Biggs take reins of Freedom Caucus at tough time for conservatives

Rep. Andy Biggs, R-Gilbert, in a 2017 file photo. Biggs, in just his second term in the House, has been elected chairman of the Freedom Caucus at a time when Democrats control the House and are aggressively pursuing an impeachment inquiry of President Donald Trump. (Photo by Andres Guerra Luz/Cronkite News)

WASHINGTON – Democrats have a 38-seat advantage in the House, where San Francisco liberal Nancy Pelosi has regained the speaker’s gavel and announced a formal impeachment inquiry of President Donald Trump.

Three House committees are aggressively pursuing charges that Trump misused his office for political purposes and the president has fired back by suggesting that whistleblowers in the White House and Democrats investigating him may be guilty of treason.

It’s against that backdrop that Rep. Andy Biggs is taking over chairmanship of the conservative Freedom Caucus – a fight the Gilbert Republican says he’s ready to have.

“No. 1 is pushing the conservative agenda and working within the system that we have,” Biggs said of his goals for the caucus that he formally took control of Tuesday. “And the second thing is we want to realize, and we do realize, that the 2020 election is right around the corner and we have to get the majority back.”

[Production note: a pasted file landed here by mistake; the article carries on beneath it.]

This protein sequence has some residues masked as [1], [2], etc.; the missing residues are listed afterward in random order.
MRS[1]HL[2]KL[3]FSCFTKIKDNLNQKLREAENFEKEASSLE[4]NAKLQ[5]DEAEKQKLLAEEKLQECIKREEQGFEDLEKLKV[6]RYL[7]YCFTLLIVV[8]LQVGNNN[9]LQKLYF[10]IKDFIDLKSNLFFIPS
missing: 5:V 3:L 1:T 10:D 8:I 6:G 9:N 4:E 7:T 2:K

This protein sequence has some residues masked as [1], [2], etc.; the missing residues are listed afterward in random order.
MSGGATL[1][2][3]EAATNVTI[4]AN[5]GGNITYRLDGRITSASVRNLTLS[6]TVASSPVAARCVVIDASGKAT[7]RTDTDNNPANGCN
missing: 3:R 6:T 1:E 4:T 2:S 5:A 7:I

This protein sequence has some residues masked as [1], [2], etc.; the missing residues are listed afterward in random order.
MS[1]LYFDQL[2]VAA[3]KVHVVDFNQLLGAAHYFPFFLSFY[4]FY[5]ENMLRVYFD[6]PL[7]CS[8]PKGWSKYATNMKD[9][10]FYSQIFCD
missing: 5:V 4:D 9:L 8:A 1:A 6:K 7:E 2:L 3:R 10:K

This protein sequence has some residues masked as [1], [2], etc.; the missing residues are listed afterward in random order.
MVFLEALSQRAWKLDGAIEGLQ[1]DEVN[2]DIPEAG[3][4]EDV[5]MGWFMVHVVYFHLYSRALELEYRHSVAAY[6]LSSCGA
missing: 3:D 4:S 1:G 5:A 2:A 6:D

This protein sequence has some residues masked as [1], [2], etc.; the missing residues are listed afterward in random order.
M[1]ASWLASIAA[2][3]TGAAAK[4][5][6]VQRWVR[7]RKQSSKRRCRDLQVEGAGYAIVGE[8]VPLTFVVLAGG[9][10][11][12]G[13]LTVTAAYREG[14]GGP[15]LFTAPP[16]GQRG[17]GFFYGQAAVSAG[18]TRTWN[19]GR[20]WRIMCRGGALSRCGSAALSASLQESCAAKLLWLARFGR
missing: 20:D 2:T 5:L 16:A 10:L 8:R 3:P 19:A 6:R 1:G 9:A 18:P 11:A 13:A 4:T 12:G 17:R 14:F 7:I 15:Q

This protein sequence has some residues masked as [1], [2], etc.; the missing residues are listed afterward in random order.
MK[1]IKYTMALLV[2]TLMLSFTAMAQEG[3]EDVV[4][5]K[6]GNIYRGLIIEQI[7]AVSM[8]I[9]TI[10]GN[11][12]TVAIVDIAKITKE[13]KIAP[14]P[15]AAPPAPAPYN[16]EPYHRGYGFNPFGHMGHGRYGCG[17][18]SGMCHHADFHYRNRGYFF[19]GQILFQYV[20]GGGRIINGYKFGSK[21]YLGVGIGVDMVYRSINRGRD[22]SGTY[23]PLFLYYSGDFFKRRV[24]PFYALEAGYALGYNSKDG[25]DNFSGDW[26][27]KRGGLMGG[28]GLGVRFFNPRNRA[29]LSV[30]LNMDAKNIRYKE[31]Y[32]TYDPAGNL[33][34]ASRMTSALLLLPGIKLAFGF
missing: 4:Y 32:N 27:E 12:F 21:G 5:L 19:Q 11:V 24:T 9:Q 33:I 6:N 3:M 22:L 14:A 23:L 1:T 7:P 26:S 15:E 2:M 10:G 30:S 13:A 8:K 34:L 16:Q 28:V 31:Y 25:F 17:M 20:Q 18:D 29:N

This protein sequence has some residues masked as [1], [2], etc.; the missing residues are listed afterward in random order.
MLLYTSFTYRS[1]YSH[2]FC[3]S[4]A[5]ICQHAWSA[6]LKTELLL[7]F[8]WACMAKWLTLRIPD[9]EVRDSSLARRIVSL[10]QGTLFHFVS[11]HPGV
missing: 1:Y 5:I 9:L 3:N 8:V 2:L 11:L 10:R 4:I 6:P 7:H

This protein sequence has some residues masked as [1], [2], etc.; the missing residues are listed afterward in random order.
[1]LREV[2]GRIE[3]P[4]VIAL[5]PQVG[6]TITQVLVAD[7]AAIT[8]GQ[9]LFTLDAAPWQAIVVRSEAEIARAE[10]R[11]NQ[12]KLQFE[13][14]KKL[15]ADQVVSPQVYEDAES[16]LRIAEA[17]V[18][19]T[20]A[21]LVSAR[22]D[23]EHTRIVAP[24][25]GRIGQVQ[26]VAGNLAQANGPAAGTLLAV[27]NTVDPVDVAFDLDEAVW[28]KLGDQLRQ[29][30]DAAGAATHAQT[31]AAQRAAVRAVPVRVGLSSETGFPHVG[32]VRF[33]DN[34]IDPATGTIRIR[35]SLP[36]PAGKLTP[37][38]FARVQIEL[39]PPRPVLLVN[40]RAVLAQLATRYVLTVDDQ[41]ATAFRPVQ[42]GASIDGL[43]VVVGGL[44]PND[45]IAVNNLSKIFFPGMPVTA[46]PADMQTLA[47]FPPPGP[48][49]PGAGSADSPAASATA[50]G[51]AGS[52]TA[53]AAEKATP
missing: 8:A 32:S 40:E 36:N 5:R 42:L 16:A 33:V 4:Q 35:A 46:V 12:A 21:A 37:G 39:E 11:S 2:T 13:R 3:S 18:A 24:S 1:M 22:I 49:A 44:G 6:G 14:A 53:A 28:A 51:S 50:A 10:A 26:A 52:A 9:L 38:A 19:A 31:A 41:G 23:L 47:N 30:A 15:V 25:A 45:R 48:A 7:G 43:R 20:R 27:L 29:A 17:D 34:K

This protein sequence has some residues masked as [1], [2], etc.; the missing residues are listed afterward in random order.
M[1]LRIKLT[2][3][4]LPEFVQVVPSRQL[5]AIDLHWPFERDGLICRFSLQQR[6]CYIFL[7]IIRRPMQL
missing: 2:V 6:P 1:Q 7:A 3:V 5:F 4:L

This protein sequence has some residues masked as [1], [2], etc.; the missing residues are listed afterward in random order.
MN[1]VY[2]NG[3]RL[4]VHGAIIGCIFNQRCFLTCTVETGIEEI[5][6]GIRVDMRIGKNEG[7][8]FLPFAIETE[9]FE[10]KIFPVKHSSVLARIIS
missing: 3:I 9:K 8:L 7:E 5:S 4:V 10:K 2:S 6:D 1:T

One way to do that, he said, is by forcefully defending Trump.

“If we can get people to be courageous enough to stand with this president, they’ll win their elections,” Biggs said during a Tuesday podcast by the Freedom Caucus.

Skeptics say that may be a tall order for a second-term House member who is leading a hard-right caucus in a Democrat-controlled House.

“It’s hard for me to imagine a scenario where he has much of an impact at all,” Arizona State University political science Professor Dave Wells said of Biggs’ chairmanship.

Wells noted that the caucus was “fairly notorious” for getting its way in the past by withholding votes when Republicans controlled the House, bucking the leadership of then-speakers John Boehner and Paul Ryan. The caucus loses much of that leverage with a Republican minority in the House, he said.

“This is practically an extreme right-wing group,” Wells said of the caucus. “He’s representing a very extreme end of conservatism.”

But others note Biggs’ longer political history, with political analyst Jason Rose saying Biggs’ time as Arizona Senate president from 2013 to 2017 shows he has the “practical governance experience” to lead.

“He was a highly respected president of the state Senate, and so I think it again shows his political talent … and trajectory that he was able to establish himself on the federal level, much as he did in the state level so quickly,” Rose said.

Biggs was elected the third chairman of the Freedom Caucus last month, succeeding Rep. Mark Meadows, R-N.C., and founding chairman Rep. Jim Jordan, R-Ohio. The conservative caucus believes in limited government, fiscal conservatism and “the Constitution and the rule of law,” according to its Facebook page.

It does not publish a list of members, but most observers think there are a little more than 30 lawmakers in the caucus – including all four Arizona House Republicans.

-Cronkite News video by Heather Cumberledge

Biggs is realistic about the challenges the caucus faces in the Democrat-controlled House.